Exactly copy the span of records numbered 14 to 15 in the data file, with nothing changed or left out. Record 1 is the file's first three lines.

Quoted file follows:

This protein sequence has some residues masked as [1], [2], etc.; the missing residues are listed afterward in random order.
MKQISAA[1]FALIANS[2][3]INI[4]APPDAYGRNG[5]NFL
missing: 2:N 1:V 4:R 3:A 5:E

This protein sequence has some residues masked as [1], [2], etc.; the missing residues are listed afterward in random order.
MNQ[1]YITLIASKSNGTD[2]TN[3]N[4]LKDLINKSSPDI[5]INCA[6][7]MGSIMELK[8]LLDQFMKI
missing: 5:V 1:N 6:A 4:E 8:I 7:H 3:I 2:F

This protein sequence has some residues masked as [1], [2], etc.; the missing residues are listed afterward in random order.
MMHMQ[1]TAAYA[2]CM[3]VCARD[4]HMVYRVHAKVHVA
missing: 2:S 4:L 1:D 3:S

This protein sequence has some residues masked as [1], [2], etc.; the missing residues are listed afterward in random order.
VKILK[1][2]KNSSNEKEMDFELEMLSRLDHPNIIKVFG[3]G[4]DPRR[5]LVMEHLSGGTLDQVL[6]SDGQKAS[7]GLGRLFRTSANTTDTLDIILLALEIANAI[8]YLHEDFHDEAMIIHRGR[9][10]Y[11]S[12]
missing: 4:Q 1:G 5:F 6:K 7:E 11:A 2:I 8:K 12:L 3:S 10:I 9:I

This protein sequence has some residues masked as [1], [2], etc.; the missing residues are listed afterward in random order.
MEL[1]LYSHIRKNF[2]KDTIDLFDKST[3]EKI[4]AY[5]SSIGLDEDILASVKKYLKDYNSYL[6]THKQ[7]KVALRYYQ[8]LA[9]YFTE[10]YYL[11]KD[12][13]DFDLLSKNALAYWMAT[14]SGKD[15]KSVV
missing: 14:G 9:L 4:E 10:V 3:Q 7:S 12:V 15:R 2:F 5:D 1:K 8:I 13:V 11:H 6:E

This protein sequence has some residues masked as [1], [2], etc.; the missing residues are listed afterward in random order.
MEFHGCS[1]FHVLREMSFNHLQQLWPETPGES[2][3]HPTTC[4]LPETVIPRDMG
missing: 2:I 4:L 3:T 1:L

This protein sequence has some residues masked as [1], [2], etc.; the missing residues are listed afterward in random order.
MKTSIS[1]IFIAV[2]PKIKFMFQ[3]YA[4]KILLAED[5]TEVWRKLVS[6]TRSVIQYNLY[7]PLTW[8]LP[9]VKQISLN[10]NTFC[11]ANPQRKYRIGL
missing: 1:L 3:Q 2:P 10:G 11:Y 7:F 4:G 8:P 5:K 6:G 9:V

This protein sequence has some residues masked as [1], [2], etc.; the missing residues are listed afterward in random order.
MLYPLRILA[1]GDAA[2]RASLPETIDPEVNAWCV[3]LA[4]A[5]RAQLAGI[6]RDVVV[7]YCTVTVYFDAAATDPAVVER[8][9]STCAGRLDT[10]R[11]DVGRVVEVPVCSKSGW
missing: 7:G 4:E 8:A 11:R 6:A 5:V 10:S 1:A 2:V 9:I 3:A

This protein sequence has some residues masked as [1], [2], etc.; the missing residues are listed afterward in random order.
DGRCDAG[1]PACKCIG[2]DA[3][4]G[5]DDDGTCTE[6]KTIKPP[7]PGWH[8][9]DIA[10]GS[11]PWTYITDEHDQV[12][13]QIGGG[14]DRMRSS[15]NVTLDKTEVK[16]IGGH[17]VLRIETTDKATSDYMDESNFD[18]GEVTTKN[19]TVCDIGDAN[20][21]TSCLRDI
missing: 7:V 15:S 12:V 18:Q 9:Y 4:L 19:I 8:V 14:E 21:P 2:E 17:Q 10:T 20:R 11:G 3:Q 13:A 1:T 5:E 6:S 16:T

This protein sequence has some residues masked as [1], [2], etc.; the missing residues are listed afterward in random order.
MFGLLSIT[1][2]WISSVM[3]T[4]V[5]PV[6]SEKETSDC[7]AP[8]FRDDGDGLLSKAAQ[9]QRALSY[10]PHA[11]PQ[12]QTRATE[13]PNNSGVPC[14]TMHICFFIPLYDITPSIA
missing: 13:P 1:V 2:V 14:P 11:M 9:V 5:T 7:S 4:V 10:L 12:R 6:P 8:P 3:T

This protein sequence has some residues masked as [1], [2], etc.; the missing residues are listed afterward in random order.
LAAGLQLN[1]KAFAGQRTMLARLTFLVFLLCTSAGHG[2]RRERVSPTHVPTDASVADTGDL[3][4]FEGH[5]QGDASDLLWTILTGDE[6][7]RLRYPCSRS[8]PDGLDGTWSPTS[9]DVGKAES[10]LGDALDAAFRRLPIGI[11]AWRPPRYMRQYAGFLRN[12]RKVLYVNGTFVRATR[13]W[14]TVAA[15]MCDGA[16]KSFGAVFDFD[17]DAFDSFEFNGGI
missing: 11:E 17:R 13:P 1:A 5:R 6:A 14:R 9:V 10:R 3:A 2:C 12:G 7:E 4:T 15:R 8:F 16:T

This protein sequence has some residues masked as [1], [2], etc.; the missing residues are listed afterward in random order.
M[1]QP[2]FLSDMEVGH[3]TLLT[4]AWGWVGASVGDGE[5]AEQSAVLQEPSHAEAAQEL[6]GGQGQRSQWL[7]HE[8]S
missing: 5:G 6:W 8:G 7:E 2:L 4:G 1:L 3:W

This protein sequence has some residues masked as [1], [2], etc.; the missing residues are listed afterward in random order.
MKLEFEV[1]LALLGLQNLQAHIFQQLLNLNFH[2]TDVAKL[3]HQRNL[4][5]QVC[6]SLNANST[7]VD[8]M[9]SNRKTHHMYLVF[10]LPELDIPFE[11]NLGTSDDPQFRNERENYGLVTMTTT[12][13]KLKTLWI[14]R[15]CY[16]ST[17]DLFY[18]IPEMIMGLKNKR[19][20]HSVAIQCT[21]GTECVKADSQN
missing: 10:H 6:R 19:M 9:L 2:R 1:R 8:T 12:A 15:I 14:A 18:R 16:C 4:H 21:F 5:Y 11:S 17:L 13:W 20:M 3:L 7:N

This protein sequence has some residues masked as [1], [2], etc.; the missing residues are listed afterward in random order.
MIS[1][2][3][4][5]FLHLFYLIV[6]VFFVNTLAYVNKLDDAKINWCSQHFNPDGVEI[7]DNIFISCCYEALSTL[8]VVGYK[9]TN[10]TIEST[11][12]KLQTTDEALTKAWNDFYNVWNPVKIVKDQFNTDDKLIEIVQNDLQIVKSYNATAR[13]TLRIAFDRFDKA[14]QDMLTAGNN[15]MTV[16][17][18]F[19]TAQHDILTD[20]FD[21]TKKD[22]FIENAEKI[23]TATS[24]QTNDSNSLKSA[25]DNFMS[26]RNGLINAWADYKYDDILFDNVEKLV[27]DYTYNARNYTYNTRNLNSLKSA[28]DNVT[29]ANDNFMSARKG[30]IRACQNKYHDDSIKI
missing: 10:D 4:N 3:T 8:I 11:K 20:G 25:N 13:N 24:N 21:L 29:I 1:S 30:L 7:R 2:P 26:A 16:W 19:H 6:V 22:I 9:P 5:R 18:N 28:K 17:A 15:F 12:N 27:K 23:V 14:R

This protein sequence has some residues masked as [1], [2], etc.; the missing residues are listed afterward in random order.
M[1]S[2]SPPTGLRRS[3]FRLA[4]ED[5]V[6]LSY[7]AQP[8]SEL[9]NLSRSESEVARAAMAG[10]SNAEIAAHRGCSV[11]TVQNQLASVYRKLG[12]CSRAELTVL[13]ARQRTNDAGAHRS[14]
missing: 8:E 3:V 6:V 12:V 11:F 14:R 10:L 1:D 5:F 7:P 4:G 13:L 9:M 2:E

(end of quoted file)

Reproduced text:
This protein sequence has some residues masked as [1], [2], etc.; the missing residues are listed afterward in random order.
MIS[1][2][3][4][5]FLHLFYLIV[6]VFFVNTLAYVNKLDDAKINWCSQHFNPDGVEI[7]DNIFISCCYEALSTL[8]VVGYK[9]TN[10]TIEST[11][12]KLQTTDEALTKAWNDFYNVWNPVKIVKDQFNTDDKLIEIVQNDLQIVKSYNATAR[13]TLRIAFDRFDKA[14]QDMLTAGNN[15]MTV[16][17][18]F[19]TAQHDILTD[20]FD[21]TKKD[22]FIENAEKI[23]TATS[24]QTNDSNSLKSA[25]DNFMS[26]RNGLINAWADYKYDDILFDNVEKLV[27]DYTYNARNYTYNTRNLNSLKSA[28]DNVT[29]ANDNFMSARKG[30]IRACQNKYHDDSIKI
missing: 10:D 4:N 3:T 8:I 11:K 20:G 25:N 13:N 24:N 21:L 29:I 1:S 30:L 7:R 2:P 26:A 16:W 19:H 6:V 22:I 9:P 5:R 18:N 28:K 17:A 15:F 12:N 27:K 23:V 14:R

This protein sequence has some residues masked as [1], [2], etc.; the missing residues are listed afterward in random order.
M[1]S[2]SPPTGLRRS[3]FRLA[4]ED[5]V[6]LSY[7]AQP[8]SEL[9]NLSRSESEVARAAMAG[10]SNAEIAAHRGCSV[11]TVQNQLASVYRKLG[12]CSRAELTVL[13]ARQRTNDAGAHRS[14]
missing: 8:E 3:V 6:V 12:V 11:F 14:R 10:L 1:D 5:F 7:P 4:G 13:L 9:M 2:E